Wolf Eye Productions

December 5, 2018 - Lindsay Sarazin, Algonquin of Golden Lake First Nation (now known as The Algonquins of Pikwàkanagàn First Nation), was born and raised in North Bay, Ontario. Lindsay is a multidisciplinary artist who has been involved in multiple projects involving film, television, video, and photography. Lindsay graduated from Canadore College’s Broadcasting Television and Video Productions program in 2009, inspiring him to launch his business, Wolf Eye Productions.


In 2014, Lindsay launched Wolf Eye Productions, a freelance multimedia company that offers services to a variety of clients within and beyond North Bay. Such services include professional photography, videography and film (including short films and documentaries). His clientele ranges from wedding photography to providing headshots for corporate organizations.

Lindsay offers a unique style to the industry with his creativity and background of dance, acting and visual arts. At Wolf Eye Productions, Lindsay believes that client relationships are just as important as the final product, providing customers with an exciting and unique experience. Lindsay says, “I enjoy the rush, the happiness that I get to capture and all the little moments of the day that are sprinkled throughout.”

Coming from humble beginnings, Lindsay started off with very few clients, only shooting a few weddings and family portraits. Lindsay has grown his company exceptionally and now has large clients such as Aamitaagzi community arts organization, the White Water Gallery, and the Near North Mobile Media Lab. He continues to grow his business, and has travelled across Canada to provide his services.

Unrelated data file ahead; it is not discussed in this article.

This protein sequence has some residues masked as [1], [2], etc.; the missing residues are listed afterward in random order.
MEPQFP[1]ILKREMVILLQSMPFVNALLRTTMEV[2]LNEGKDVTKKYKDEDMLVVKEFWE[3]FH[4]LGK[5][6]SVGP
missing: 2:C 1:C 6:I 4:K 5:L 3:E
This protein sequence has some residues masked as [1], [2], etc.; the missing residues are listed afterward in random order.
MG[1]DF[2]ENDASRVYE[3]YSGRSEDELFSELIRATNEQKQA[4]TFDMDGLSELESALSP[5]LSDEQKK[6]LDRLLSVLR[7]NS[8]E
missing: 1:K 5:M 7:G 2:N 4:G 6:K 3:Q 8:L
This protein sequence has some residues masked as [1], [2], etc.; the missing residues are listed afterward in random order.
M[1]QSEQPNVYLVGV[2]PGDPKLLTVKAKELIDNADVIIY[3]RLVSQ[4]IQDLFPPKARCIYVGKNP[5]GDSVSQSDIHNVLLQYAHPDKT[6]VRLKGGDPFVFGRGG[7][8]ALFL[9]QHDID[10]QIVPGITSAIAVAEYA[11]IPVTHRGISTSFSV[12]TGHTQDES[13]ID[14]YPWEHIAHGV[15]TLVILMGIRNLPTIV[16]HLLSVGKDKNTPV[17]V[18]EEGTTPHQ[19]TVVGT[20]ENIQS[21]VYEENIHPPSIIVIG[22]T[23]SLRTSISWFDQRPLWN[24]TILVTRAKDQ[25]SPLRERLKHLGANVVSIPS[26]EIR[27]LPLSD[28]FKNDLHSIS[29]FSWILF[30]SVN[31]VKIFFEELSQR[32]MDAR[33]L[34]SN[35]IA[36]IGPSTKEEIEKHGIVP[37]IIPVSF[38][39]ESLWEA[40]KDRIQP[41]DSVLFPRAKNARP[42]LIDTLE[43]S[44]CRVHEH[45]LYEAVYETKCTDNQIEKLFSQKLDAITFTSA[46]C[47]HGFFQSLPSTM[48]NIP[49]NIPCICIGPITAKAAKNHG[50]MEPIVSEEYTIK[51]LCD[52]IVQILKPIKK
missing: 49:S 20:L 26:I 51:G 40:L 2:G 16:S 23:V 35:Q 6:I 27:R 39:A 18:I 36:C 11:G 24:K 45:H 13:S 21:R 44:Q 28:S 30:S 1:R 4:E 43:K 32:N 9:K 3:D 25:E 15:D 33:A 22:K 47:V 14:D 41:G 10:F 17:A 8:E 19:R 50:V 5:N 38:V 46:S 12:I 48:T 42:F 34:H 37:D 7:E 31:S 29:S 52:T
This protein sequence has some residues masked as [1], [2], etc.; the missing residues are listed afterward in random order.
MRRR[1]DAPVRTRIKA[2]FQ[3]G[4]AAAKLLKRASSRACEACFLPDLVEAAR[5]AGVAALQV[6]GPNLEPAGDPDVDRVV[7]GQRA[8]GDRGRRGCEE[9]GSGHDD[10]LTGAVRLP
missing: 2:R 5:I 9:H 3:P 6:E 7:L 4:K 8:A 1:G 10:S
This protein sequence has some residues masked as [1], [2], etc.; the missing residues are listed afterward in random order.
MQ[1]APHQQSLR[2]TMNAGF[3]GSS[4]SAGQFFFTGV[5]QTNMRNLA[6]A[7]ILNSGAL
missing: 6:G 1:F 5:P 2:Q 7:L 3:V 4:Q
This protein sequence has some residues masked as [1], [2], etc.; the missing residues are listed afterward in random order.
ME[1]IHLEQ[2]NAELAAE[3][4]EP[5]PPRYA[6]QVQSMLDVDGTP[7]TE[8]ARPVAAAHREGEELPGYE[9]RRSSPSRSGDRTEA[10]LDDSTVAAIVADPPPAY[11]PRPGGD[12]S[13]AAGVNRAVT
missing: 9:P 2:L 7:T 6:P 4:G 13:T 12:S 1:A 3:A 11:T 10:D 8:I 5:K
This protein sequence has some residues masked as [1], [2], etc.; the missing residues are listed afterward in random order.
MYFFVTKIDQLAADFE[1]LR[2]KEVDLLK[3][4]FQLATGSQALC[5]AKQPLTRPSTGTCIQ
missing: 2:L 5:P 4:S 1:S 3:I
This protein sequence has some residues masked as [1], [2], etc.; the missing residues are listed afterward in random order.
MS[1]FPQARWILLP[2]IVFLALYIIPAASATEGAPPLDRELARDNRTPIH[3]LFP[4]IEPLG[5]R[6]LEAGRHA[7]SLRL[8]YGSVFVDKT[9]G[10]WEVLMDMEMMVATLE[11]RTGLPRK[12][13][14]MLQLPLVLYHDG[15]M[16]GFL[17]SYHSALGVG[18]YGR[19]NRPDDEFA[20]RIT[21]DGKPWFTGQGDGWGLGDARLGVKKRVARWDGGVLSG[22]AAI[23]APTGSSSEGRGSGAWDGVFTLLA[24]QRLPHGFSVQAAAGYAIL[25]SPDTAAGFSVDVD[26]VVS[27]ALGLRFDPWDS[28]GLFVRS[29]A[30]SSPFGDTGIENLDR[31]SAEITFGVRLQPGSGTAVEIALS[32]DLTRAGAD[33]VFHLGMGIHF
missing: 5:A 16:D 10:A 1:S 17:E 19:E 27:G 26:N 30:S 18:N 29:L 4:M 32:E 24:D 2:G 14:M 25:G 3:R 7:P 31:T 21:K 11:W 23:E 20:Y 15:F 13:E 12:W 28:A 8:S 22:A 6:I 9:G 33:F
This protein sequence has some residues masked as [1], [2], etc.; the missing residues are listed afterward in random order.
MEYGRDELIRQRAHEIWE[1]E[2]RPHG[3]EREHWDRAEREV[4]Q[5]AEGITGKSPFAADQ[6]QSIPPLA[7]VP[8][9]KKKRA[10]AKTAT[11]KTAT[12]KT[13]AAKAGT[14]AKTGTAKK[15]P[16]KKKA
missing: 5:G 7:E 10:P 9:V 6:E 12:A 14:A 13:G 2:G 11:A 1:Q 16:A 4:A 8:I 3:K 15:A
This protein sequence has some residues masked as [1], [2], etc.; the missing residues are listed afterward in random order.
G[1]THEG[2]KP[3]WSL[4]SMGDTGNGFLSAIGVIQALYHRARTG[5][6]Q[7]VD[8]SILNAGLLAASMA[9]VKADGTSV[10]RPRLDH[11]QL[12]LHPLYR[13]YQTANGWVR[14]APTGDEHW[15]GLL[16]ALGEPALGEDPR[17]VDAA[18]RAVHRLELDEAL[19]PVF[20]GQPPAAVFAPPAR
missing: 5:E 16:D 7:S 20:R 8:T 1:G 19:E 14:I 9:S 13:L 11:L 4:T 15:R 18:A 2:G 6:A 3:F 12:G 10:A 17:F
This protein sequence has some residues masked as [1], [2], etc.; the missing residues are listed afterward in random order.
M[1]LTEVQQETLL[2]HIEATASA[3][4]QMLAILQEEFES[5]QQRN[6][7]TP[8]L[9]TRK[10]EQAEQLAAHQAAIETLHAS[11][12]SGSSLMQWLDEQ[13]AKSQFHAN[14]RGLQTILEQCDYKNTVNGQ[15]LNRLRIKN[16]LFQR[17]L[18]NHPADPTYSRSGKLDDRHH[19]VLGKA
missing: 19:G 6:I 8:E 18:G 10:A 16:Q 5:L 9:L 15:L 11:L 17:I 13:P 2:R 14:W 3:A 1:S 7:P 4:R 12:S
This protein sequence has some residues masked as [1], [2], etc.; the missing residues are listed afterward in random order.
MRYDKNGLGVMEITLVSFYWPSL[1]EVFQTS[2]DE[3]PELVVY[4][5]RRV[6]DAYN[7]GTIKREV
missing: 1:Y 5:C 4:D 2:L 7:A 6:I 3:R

Since launching in 2014, Lindsay has had some great accomplishments including participating as a panelist at the Dream Big North Conference as well as winning a Northern Ontario Business Award for the First Nations Business Award of Excellence.

Lindsay decided on the name “Wolf Eye Productions” because he believes that it holds pieces of himself, both spiritually and physically, and that the name will remain relevant to him 20-50 years from now. He also believes the name holds a lot of hope and luck for the organization. 

Along with his multimedia business, Lindsay is very community-oriented, working with many elementary schools teaching dance and traditional teachings as well as volunteering with the local Indian Friendship Centre. Lindsay hopes to continue to provide opportunities for himself as well as others to learn, create, and share.

To learn more about Wolf Eye Productions, visit Lindsay’s website or Facebook page.


Write for us


Jenna Marsh and Christine St-Pierre are Communication Officers at Northern Policy Institute. 

The content of Northern Policy Institute’s blog is for general information and use. The views expressed in this blog are those of the author and do not necessarily reflect the opinions of Northern Policy Institute, its Board of Directors or its supporters. The authors take full responsibility for the accuracy and completeness of their respective blog posts. Northern Policy Institute will not be liable for any errors or omissions in this information, nor will Northern Policy Institute be liable for any detriment caused from the display or use of this information.  Any links to other websites do not imply endorsement, nor is Northern Policy Institute responsible for the content of the linked websites.

Northern Policy Institute welcomes your feedback and comments. Please keep comments to under 500 words. Any submission that uses profane, derogatory, hateful, or threatening language will not be posted. Please keep your comments on topic and relevant to the subject matter presented in the blog. If you are presenting a rebuttal or counter-argument, please provide your evidence and sources. Northern Policy Institute reserves the right to deny any comments or feedback submitted to www.northernpolicy.ca that do not adhere to these guidelines.  

0 Reader Comments

All fields are required.